PDG Lyn Porterfield, nominated by DG Sherl Horton
PDG Lyn Porterfield’s passion for humanitarian service is evident through his instrumental role in establishing and participating in eye missions. His tireless efforts to set up and attend these missions have transformed his dream into reality, providing essential vision care across the state. Lyn’s dedication extends beyond mission logistics; he meticulously cleans and reads hundreds of glasses annually, ensuring resources are maximized to benefit those in need. His unwavering commitment to improving access to vision care embodies the spirit of Lionism. Lyn’s selfless service and enduring contributions to the community have left an indelible mark, earning him profound appreciation and admiration from colleagues and beneficiaries alike.

PDG Devin Struttmann, nominated by the Saving Sight board
PDG Devin Struttmann’s dedication to vision care extends far and wide. As a vital member of the Missouri Lions Eye Mission Foundation, Devin was pivotal in expanding their services beyond the United States to include missions within Missouri. While continuing missions abroad, his focus on local outreach ensures that communities in need receive vital vision care resources. Devin’s involvement with Saving Sight underscores his commitment to serving the less fortunate, evident through his active participation in his local Lions Club, district, and state Lions initiatives. His unwavering dedication to Saving Sight drives his involvement in vision care advocacy.

PCC Brad Baker, nominated by DG Phil Krebs
PCC Brad Baker epitomizes boundless service as CEO of MidSouth Lions Sight and Hearing Services since 1995. Recognized by the Saving Sight board and Missouri Lions, his impact extends worldwide. Covering MO-AR-MS-West TN, Brad ensures access to eye care regardless of financial constraints. Guided by the mission “A Miracle a Day,” he aligns MidSouth Lions’ mission with Saving Sight’s goal of “Changing Lives by Saving Sight.” From organizing Cataract-A-Thons for dozens to facilitating care for individuals worldwide, Brad’s devotion to preserving and enhancing sight shines through. Collaborating with Baptist Memorial Hospital and the Hamilton Eye Institute, his tireless dedication to improving lives through vision care reflects a profound commitment to humanitarian service.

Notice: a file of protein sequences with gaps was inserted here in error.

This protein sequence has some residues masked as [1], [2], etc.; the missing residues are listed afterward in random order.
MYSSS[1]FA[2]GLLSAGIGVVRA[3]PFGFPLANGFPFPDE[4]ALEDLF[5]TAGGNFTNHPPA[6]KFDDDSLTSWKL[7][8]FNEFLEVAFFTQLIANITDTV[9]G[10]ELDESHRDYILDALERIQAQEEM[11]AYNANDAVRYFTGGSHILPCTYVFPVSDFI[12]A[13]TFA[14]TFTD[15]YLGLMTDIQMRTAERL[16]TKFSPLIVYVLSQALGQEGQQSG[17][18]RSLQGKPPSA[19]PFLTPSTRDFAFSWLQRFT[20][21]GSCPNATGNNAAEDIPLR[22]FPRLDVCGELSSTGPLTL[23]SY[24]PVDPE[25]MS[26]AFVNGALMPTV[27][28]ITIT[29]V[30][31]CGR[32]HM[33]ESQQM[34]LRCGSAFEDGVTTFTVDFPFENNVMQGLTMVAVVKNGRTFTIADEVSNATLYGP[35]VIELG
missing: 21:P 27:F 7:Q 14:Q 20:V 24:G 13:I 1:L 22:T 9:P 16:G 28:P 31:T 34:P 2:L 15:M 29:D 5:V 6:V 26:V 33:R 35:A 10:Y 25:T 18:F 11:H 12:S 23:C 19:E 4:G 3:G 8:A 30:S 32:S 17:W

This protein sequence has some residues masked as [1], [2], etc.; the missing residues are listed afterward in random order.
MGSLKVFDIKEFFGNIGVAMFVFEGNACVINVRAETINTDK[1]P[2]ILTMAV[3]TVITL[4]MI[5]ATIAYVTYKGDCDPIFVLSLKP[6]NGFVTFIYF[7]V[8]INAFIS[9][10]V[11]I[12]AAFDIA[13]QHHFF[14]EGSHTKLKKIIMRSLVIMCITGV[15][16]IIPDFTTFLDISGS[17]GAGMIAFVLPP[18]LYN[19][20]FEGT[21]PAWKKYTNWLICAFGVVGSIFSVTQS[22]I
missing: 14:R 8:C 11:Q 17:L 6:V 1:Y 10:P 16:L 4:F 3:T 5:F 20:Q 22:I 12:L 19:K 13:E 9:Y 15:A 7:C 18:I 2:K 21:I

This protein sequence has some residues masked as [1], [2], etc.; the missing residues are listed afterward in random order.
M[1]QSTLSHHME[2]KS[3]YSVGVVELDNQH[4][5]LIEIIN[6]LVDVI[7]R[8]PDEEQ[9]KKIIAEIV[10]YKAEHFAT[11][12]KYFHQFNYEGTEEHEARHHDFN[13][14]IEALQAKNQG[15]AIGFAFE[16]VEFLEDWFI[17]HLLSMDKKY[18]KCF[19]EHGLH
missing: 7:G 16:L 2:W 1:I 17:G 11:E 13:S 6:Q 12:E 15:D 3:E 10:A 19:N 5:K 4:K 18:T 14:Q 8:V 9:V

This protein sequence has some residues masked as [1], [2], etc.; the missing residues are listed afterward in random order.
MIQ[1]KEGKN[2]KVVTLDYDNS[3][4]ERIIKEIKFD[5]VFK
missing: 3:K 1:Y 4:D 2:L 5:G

PDG Bill Foglesong, nominated by CC Harold Spire
PDG Bill Foglesong embodies the essence of altruism and dedication in promoting eye health and preventing blindness. His commitment shines brightly through volunteering at Donor Days at Walgreens, where his tireless efforts make a tangible impact on the community. Moreover, PDG Bill’s altruism extends beyond his contributions as he actively involves his wife, Lisa, in this vital cause. Together, they have participated in raising a Leader Dog puppy and have generously volunteered their time and expertise, amplifying the impact of their efforts.

PDG Mark Schaeperkoetter, nominated by DG Ed Bierbower
PDG Mark Schaeperkoetter’s dedication to children’s vision health is evident through his recent screening of 60 third and fourth-grade students at Eldon Lower Elementary. His proactive approach ensures early detection and intervention for potential eye issues, with seven children referred to an optometrist for further evaluation. PDG Mark and Lion Judy’s ongoing commitment to screening young school children across mid and southern Missouri highlights their selfless dedication to community service. Through their efforts, they contribute significantly to the well-being of children, potentially averting severe eye problems in the future. Mark’s passion for ensuring every child receives the care they need underscores his exemplary leadership and humanitarian spirit within the Lions community.

Effects of Eye Bank Donor Age Expansion on Corneal Endothelial Cell Density and Surgeon Tissue Acceptance

Dr. Ayobami Adebayo

Dr. Ayobami Adebayo

Dr. Roy Chuck

Dr. Roy Chuck

In recent years, advancements in medical research have pushed the boundaries of what was once considered feasible in the field of ophthalmology. One such study observed the effect of the expansion of eye bank donor age on corneal endothelial cell density and surgeon acceptance rate of those tissues. Donor characteristics, endothelial cell density, and acceptance of tissues for use in surgery were compared between age groups in five-year intervals. The aim was clear: to assess how this expansion would influence the availability of corneal tissue for transplantation and challenge existing biases against older donors. Saving Sight was proud to partner with Dr. Roy Chuck and Ayobami Adebayo, among other researchers, to provide the corneal tissue used during this study.